A pregnant patient meets with her doctor, their heads cropped out of the frameBabies born with disabilities or medical problems have very special needs. Increased medical bills, extra care and attention, and personal sacrifices often come along with these special needs children. If you are unable to provide the care, time, and financial resources, there are adoption options for a baby with special needs.

You may have found out about your baby’s medical issues before birth, or it may be something that you discovered only after your baby was born. Either way, there are families who are waiting to provide the long term care and financial commitment that a special needs baby requires.

Medical technology will sometimes reveal a disability before your baby is born. If you find yourself wondering how you will manage the time, money, and emotional commitment that a special needs child requires, you may want to consider adoption.

If you have tried to care for your child with medical problems or a disability yourself, and are finding that you cannot afford or are unable to handle the needs of your baby, you have adoption options available after the baby is born.

Looking at your adoption options for a baby born with disabilities, medical problems, or even exposure to drugs and alcohol is a very unselfish action. If your situation will not allow you to take time off work to care for your child, to pay for medical bills, or to afford in-home care, then special needs adoption is a way to provide all of the things that your baby needs to have a happy and well-cared for life.

At Lifetime Adoption, we have a number of families who have expressed interest in special needs children. These families are prepared and willing to provide a loving and supportive home to children with medical problems, disabilities, or substance exposure. These families are committed to long-term care, including financial obligations, medical care, emotional care, and time commitments needed by special needs babies and children. Your adoption professional can help you to choose a family waiting to adopt a special needs child.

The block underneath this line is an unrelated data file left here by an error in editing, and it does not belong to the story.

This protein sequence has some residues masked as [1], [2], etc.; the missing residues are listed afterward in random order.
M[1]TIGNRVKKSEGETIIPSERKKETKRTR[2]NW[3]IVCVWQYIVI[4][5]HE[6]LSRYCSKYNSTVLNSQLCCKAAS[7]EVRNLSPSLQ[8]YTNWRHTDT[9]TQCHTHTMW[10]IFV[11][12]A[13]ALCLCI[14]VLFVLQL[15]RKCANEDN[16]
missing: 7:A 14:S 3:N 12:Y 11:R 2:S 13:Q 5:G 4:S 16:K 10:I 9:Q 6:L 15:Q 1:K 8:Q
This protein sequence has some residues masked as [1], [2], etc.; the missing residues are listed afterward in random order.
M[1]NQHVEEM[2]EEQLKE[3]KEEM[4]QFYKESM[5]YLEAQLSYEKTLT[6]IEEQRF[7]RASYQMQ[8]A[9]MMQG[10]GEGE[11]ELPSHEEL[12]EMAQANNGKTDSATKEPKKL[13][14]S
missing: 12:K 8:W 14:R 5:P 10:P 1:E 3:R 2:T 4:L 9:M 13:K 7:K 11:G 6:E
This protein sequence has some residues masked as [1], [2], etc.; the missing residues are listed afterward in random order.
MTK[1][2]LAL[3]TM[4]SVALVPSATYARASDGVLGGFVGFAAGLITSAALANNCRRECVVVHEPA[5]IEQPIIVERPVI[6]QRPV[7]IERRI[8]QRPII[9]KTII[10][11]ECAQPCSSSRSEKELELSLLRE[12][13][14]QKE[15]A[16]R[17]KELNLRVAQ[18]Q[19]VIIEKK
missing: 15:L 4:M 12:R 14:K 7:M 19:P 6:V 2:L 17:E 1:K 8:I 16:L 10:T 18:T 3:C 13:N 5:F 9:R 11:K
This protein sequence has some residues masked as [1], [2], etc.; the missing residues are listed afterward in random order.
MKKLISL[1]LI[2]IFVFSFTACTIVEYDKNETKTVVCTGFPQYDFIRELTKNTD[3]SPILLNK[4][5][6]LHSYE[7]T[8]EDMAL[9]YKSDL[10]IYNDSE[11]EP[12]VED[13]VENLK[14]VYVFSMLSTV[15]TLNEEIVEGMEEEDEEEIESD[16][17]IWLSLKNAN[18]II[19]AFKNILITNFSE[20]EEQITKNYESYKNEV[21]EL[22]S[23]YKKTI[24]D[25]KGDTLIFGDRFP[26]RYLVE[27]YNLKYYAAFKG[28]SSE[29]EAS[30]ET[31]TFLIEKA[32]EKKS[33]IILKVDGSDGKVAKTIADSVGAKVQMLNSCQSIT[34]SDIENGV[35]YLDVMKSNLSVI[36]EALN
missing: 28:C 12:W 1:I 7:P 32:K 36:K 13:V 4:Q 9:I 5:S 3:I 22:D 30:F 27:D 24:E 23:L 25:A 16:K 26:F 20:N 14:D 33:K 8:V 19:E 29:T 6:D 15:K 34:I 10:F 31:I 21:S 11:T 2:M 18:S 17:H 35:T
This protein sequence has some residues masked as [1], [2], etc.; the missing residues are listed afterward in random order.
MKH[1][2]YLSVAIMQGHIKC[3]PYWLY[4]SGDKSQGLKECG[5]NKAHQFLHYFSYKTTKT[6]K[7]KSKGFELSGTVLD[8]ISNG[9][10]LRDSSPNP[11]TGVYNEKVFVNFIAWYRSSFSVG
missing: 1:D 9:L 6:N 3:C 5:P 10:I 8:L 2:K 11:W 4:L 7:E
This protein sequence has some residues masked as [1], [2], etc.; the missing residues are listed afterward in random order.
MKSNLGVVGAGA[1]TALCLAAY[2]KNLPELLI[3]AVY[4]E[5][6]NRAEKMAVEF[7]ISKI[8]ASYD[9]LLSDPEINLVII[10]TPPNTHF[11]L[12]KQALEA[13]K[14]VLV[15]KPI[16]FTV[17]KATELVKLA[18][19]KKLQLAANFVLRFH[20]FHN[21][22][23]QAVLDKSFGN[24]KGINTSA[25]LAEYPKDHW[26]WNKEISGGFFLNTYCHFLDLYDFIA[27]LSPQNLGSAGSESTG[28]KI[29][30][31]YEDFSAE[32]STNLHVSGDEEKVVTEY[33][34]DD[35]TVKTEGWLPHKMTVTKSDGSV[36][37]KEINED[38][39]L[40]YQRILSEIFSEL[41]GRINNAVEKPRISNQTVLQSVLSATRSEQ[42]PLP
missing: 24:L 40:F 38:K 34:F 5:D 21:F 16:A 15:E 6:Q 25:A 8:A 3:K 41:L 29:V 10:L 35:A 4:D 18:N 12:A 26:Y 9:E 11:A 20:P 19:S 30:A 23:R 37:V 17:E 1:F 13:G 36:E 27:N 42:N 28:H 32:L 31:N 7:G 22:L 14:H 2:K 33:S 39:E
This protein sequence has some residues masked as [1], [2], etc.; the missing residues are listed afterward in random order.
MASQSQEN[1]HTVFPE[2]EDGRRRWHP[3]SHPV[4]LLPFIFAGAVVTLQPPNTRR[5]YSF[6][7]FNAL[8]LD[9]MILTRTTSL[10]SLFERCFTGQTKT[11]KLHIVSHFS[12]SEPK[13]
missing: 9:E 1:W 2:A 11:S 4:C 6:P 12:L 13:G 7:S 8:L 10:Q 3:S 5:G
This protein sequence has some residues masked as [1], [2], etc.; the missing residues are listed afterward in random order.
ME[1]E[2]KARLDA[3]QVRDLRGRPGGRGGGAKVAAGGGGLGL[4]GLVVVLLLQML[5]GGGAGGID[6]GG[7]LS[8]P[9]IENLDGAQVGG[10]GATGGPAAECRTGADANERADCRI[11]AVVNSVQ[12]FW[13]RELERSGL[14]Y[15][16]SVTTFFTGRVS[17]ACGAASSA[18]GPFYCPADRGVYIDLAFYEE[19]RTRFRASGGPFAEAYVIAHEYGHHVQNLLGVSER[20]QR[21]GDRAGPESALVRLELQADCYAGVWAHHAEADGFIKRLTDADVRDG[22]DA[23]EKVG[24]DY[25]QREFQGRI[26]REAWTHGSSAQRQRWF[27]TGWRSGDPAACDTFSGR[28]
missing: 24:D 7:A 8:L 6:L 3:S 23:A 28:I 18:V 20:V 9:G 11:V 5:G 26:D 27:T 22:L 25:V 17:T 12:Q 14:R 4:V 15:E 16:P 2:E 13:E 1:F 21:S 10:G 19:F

One of your adoption options for your special needs baby includes open adoption. With open adoption, you can hand-select the family who will care for your baby. Many birth parents choose to get regular letters, phone calls, emails, or photos of their baby, allowing them to see that they have made the right choice and that their child is getting the love, care, and attention needed. Admitting that you cannot provide the resources that a medical problem requires is not quitting on your child, or acting selfishly. Considering adoption is a tremendous gift of love. There is a home for every child with Lifetime, and a family waiting to adopt your baby with special needs.

Mardie Caldwell Certified Open Adoption Practitioner
Written by Mardie Caldwell Certified Open Adoption Practitioner

Mardie Caldwell, C.O.A.P., is nationally recognized as an expert on open adoption. A Certified Open Adoption Practitioner (C.O.A.P.), Caldwell is the founder of Lifetime Adoption Center, established in 1986. She has assisted in over 2,000 successful adoptions and was one of the first adoption professionals on the Internet.

Caldwell’s life work is dedicated to educating and helping birth parents find the right adoptive parents for their child. She spreads the word about modern adoption through speaking appearances, webinars, online resources, and as a podcast show host.

She has written several award-winning books, including So I Was Thinking About Adoption, the first book of its kind. There are many reasons women choose adoption, and this short book is a comprehensive resource to make the best plan for you and your baby. Caldwell wrote So I Was Thinking About Adoption as a handy guide to the details of the adoption process.

Caldwell has made over 150 media appearances, including ABC News, CBS News, Larry King Live, CNN Headline News, NBC’s The Today Show, CNN’s The Campbell Brown Show, NBC News, KGO Newstalk Radio, CNN’s Black in America II, MSNBC, Fox, PBS, BBC, and Dr. Laura.

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